By D. J. Webb
Writing on land is, for me, unfinished business. I found a year or two ago that supporting John Stuart Mill’s views on land was controversial in “libertarian” circles. I could presume that many of those who oppose a land value tax have large houses and have benefited from government policies that have fuelled capital appreciation of properties, particularly in the south of England. But imputing a motive to the commenters does not answer their queries as such. Part of my reluctance to write on land stems from a desire not to unduly distress Dr Gabb. Continue reading
by James Tuttle
The following article was written by Kenneth Gregg and published at CLASSical Liberalism, September 4, 2005.
What is necessary for the use of land is not its private ownership, but the security of improvements. It is not necessary to say to a man, ‘this land is yours,’ in order to induce him to cultivate or improve it. It is only necessary to say to him, ‘whatever your labor, or capital produces on this land shall be yours.’ Give a man security that he may reap, and he will sow; assure him of the possession of the house he wants to build, and he will build it. These are the natural rewards of labor. It is for the sake of the reaping that men sow; it is for the sake of possessing houses that men build. The ownership of land has nothing to do with it. –Henry George Continue reading
The Land Question in Classical Liberal Thought And the “Georgist” Contribution to Classical Liberalism: A Bibliography by Chris R. Tame, Edited with an Introduction by Sean Gabb
The purpose of this Bibliography is manifold. It aims to provide a wide ranging guide to Henry George’s work, to that of Georgist writers in the English language (i.e., primarily American and British), to the “precursors” of Georgism, and to its principal critics. It also offers a selective listing of the competing Land Nationalisation school. In addition it provides an extensive listing of the broader literature on the land question, emanating from liberal, radical, conservative and socialist writers. The relatively small body of secondary scholarship regarding land issues is also featured.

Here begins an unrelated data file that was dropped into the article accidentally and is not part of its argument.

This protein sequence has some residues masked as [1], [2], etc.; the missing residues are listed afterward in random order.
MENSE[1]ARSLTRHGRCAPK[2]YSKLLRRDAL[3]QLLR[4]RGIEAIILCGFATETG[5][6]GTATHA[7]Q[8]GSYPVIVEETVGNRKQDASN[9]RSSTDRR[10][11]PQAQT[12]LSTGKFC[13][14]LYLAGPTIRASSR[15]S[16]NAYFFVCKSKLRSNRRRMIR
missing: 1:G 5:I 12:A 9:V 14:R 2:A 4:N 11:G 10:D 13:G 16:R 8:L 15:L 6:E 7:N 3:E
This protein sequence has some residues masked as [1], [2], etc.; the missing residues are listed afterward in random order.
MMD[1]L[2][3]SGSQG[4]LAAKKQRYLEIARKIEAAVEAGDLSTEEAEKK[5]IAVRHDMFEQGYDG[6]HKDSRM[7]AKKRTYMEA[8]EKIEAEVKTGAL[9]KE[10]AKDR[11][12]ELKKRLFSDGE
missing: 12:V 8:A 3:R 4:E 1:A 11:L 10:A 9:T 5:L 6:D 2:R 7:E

I like to think I understood  the basic idea and the potential  of “Big Society” early on; in fact before the brand name even reached the airwaves, when we heard mutterings about free schools, I wondered if that idea was going to be cast wider to encompass other policy areas.
I have an advantage in this: I am an admirer of Albert Jay Nock, and in particular of his short book, “Our Enemy the State (pdf) ” (of which there is also an audio book recording, by me, here  and here ). Nock was one of the first libertarian thinkers I ever read, mainly because apart from considering himself a thoroughgoing anarchist, and an admirer of Thomas Jefferson, Herbert Spencer and Franz Oppenheimer, he was also a fan of the Henry George’s Single Tax and I was at the time also convinced of his arguments.
In “Our Enemy the State” he posits that the “state” and “society” are diametrically opposed constructs and that any increase in state power or functions necessitates a lessening of the effectiveness of and appetite for social power to produce solutions to social problems: Continue reading